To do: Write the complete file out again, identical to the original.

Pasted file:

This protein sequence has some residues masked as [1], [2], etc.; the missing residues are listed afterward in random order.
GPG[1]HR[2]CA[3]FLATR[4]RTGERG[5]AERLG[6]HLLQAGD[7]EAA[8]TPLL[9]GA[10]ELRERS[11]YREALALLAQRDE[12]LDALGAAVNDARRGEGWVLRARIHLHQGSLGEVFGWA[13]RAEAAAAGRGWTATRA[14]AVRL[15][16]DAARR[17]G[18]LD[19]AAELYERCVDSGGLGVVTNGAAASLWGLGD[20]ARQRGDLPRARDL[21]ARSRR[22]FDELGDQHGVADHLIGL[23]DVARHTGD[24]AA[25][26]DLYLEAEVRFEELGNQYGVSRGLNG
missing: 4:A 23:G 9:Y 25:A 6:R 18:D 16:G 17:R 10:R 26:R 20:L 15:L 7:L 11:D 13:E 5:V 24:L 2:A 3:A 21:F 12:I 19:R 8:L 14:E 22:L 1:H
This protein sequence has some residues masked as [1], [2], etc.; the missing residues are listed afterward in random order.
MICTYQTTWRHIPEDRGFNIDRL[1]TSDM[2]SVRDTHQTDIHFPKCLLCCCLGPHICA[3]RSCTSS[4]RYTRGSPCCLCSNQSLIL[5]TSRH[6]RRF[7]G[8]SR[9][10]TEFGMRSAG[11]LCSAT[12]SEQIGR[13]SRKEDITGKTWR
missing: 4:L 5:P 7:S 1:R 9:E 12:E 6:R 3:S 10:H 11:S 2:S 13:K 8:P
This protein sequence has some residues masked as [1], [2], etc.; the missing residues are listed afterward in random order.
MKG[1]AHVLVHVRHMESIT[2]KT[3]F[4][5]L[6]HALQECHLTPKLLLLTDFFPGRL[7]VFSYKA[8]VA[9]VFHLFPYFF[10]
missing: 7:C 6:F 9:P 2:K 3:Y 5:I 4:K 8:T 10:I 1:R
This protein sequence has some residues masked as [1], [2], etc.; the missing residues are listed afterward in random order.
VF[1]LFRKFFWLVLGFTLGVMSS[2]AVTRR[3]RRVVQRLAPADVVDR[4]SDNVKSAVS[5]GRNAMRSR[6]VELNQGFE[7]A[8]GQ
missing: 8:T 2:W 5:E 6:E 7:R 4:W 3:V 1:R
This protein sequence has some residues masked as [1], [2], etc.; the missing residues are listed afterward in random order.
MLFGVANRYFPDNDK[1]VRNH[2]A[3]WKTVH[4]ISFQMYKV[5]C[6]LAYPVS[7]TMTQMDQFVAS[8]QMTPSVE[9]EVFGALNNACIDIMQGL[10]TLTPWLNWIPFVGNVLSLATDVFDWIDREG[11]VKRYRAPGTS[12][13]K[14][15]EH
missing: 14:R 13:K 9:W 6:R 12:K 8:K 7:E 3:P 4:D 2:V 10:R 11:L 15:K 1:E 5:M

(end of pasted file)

This protein sequence has some residues masked as [1], [2], etc.; the missing residues are listed afterward in random order.
GPG[1]HR[2]CA[3]FLATR[4]RTGERG[5]AERLG[6]HLLQAGD[7]EAA[8]TPLL[9]GA[10]ELRERS[11]YREALALLAQRDE[12]LDALGAAVNDARRGEGWVLRARIHLHQGSLGEVFGWA[13]RAEAAAAGRGWTATRA[14]AVRL[15][16]DAARR[17]G[18]LD[19]AAELYERCVDSGGLGVVTNGAAASLWGLGD[20]ARQRGDLPRARDL[21]ARSRR[22]FDELGDQHGVADHLIGL[23]DVARHTGD[24]AA[25][26]DLYLEAEVRFEELGNQYGVSRGLNG
missing: 4:A 23:G 9:Y 25:A 6:R 18:D 16:G 17:R 10:R 26:R 20:L 15:L 7:L 11:D 13:E 5:V 24:L 2:A 3:A 21:F 12:I 19:R 8:L 14:E 22:L 1:H
This protein sequence has some residues masked as [1], [2], etc.; the missing residues are listed afterward in random order.
MICTYQTTWRHIPEDRGFNIDRL[1]TSDM[2]SVRDTHQTDIHFPKCLLCCCLGPHICA[3]RSCTSS[4]RYTRGSPCCLCSNQSLIL[5]TSRH[6]RRF[7]G[8]SR[9][10]TEFGMRSAG[11]LCSAT[12]SEQIGR[13]SRKEDITGKTWR
missing: 4:L 5:P 7:S 1:R 9:E 12:E 6:R 3:S 10:H 11:S 2:S 13:K 8:P
This protein sequence has some residues masked as [1], [2], etc.; the missing residues are listed afterward in random order.
MKG[1]AHVLVHVRHMESIT[2]KT[3]F[4][5]L[6]HALQECHLTPKLLLLTDFFPGRL[7]VFSYKA[8]VA[9]VFHLFPYFF[10]
missing: 7:C 6:F 9:P 2:K 3:Y 5:I 4:K 8:T 10:I 1:R
This protein sequence has some residues masked as [1], [2], etc.; the missing residues are listed afterward in random order.
VF[1]LFRKFFWLVLGFTLGVMSS[2]AVTRR[3]RRVVQRLAPADVVDR[4]SDNVKSAVS[5]GRNAMRSR[6]VELNQGFE[7]A[8]GQ
missing: 8:T 2:W 5:E 6:E 7:R 4:W 3:V 1:R
This protein sequence has some residues masked as [1], [2], etc.; the missing residues are listed afterward in random order.
MLFGVANRYFPDNDK[1]VRNH[2]A[3]WKTVH[4]ISFQMYKV[5]C[6]LAYPVS[7]TMTQMDQFVAS[8]QMTPSVE[9]EVFGALNNACIDIMQGL[10]TLTPWLNWIPFVGNVLSLATDVFDWIDREG[11]VKRYRAPGTS[12][13]K[14][15]EH
missing: 14:R 13:K 9:W 6:R 12:K 8:K 7:E 3:P 4:D 2:V 10:R 11:L 15:K 1:E 5:M